I am still not sure how she put up with us. As a young boy, my brother got into constant mischief with animals. Once, Jim caught a huge bass in the lake near our house. He brought it home, dug a monster hole in the back yard and filled it with water. He put the fish in the hole and invited all the neighborhood kids over to see it. Jim charged them each a quarter for admission, which didn’t quite cover the cost of new landscaping.
Another time Jim decided he wanted to be a veterinarian. In order to get his first patient, he shot a squirrel with a BB gun and then rushed to its rescue, treating the poor thing with a half bottle of Karo Syrup. It didn’t turn out well. On yet another day Jim came in screaming with a big knot on his head. “A goat kicked me!” he yelled through his tears. Mom asked, “Why did the goat kick you?” Between sobs, Jim answered, “I hit it with a hammer.”
To this day, my brother is banned from the zoo.
Or, there was the morning one March when my sister got up for elementary school and promptly announced: “I’m supposed to bring three dozen cookies to class today for the St. Patrick’s Day party.” She had not mentioned this the night before. “Oh,” she added. “And they need to have green frosting.” So out came the emergency sugar and food coloring.
Then, I was born, and the troubles of my siblings soon paled in comparison. At age 2, I dumped an entire gallon of paint onto the laundry room floor. At 3 I decided that instead of walking, I should hop. Everywhere. All the time. I became obsessed at age 4 with the Count on “Sesame Street” and hopped all over the house, taking inventory in his annoying Transylvanian accent: “One, one window! Ah, Ah, Ah!” At 5 I nearly brought Gailey’s Shoe Store to its knees when I tried to jump over a stack of shoeboxes and landed right in the middle of them, scattering penny loafers to the wind.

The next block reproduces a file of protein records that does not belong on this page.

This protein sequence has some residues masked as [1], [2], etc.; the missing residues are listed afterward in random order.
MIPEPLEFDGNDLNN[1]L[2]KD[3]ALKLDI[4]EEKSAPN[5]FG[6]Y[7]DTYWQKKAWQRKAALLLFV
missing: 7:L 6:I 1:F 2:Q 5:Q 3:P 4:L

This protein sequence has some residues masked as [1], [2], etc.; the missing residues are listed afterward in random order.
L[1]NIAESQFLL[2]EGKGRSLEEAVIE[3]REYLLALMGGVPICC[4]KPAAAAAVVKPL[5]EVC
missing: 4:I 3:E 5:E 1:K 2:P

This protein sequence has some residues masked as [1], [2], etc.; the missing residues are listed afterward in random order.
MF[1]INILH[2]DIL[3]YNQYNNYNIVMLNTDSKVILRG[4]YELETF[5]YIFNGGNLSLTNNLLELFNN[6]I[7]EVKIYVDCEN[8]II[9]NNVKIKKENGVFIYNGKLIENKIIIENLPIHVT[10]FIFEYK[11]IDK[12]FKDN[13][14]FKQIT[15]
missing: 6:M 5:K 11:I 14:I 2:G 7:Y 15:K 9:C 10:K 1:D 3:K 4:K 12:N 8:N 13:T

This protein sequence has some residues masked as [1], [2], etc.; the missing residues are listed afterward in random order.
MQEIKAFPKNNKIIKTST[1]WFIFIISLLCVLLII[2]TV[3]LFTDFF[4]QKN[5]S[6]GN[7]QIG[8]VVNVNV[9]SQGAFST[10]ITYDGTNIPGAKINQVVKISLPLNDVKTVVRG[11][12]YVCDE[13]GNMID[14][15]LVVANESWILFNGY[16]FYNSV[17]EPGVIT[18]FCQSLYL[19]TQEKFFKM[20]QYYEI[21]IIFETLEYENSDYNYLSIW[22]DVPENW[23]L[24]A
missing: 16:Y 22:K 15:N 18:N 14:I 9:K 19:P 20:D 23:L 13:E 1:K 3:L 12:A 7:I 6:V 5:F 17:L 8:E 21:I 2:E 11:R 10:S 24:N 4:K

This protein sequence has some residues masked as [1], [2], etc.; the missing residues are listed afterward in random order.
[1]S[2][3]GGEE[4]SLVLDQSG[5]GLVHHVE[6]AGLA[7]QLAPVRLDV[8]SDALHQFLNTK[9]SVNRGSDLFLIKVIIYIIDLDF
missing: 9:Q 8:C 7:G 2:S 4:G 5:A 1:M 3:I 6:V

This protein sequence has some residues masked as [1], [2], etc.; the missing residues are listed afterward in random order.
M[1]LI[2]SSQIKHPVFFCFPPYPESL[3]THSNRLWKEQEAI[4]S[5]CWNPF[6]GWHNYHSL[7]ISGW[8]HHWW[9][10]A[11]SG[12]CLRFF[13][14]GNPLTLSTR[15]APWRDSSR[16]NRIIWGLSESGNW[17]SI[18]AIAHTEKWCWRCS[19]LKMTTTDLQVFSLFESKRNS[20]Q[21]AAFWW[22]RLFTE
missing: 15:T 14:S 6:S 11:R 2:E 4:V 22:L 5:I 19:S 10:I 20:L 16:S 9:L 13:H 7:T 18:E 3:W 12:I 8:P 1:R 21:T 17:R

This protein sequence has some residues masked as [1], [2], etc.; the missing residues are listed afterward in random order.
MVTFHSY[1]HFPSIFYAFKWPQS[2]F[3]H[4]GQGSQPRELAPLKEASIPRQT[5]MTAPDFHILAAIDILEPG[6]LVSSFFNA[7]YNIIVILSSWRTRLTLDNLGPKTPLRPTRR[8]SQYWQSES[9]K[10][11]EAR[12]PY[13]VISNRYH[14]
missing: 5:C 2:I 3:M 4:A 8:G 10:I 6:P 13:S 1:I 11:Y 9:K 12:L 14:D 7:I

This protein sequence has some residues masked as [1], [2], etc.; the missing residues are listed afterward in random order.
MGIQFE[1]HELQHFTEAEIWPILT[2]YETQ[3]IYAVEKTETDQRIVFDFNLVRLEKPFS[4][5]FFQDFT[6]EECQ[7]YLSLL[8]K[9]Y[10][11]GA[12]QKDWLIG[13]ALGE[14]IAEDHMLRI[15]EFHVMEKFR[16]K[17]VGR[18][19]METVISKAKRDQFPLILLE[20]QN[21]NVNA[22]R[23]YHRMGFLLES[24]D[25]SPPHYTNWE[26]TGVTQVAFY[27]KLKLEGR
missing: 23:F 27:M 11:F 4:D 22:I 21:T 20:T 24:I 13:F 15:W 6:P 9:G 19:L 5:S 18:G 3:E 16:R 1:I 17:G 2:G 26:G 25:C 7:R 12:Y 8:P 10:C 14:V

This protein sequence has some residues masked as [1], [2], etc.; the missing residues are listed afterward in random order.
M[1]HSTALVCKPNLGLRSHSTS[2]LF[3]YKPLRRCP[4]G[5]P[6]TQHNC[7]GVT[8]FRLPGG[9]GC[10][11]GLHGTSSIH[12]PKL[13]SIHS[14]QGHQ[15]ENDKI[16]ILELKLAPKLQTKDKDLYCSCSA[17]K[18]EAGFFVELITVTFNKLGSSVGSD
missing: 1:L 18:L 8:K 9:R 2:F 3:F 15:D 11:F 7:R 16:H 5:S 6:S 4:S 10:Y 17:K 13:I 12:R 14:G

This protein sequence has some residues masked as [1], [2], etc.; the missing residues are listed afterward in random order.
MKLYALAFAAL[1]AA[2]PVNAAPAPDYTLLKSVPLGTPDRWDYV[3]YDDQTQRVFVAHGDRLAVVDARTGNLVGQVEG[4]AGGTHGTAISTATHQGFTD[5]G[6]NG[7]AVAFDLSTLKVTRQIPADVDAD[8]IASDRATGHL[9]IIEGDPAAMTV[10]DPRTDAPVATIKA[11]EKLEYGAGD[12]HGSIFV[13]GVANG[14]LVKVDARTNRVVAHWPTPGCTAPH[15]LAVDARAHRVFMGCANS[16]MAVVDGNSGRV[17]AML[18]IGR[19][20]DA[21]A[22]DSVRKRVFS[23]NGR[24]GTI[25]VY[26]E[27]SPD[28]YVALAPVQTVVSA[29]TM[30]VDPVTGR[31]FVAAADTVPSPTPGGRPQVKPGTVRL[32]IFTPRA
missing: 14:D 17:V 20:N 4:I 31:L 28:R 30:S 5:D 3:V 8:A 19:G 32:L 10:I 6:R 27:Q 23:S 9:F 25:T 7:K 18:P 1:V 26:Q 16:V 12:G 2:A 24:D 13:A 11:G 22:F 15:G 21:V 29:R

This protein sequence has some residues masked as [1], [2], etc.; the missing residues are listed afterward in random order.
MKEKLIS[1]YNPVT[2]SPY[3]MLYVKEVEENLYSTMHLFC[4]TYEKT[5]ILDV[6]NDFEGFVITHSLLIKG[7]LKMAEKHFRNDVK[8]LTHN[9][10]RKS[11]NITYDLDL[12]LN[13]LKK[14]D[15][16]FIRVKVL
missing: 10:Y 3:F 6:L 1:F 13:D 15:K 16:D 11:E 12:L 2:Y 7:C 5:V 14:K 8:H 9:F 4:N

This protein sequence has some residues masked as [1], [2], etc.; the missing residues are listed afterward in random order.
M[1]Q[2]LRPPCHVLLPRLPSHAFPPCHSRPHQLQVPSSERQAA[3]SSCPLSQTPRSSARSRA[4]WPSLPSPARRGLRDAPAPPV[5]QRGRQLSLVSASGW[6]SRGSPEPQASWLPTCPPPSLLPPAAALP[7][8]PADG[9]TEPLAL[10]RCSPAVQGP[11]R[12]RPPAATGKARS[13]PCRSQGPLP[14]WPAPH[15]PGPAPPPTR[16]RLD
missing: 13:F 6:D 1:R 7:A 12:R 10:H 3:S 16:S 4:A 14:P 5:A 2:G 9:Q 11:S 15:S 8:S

That’s just the first half decade. At 9 I terrorized all my sister’s boyfriends, once going so far as to hurl a rubber chicken across the room and hitting a boy dead in the face. My mother, incidentally, confiscated the chicken and put it in the top of her closet for two years.
It was just one of many things she did to keep her sanity. And she has confessed that occasionally when we were young she had to leave the room and count to 10 in order not to kill us. My father was not completely innocent, either. He sometimes put a can of Coke in the freezer to get it ice cold, and then forgot about it until it exploded into a mess of frozen brown fizz. And one night he TP’d my room — while I was asleep in it. Mom thought it was funny. Then she made him put all the toilet paper in a paper bag and use it.
All mothers deserve a medal for what they do. Not just for the discipline they have to mete out or the high-jinks they have to endure, but for all the sacrificial ways they put their children first. My mother raised three children, kept a spotless house, taught Bible class, cooked every day, helped with homework projects, kept the books for my Dad’s company, straightened out our emergencies, and did it all with humor and grace.
It was Mom who taught us self-confidence and flexibility and how to roll with the punches as they came. She set the tone for the family when our house partially burned thirty years ago, as she smiled and put us to work cleaning whatever we could salvage. It was Mom who showed us how to be a good listener, how to laugh at ourselves, how to love God, and how to wash our hands over 40 times per day.
She’s still nurturing. Just a year or two ago, I was home making a sandwich in the kitchen. She looked over as I unwrapped the package of bread, and that maternal instinct just kicked in. “Remember,” she said, “two slices.” Even though as an adult I may have mastered the basics of sandwich assembly, no sandwich tastes quite as good as one your mother makes.
On Sunday, Mom will turn 80 years old. Through it all she’s been faithful, supportive, encouraging, and fun. She loved our father and us more every day. What else could three kids ask for? Happy birthday, Mom. We love you.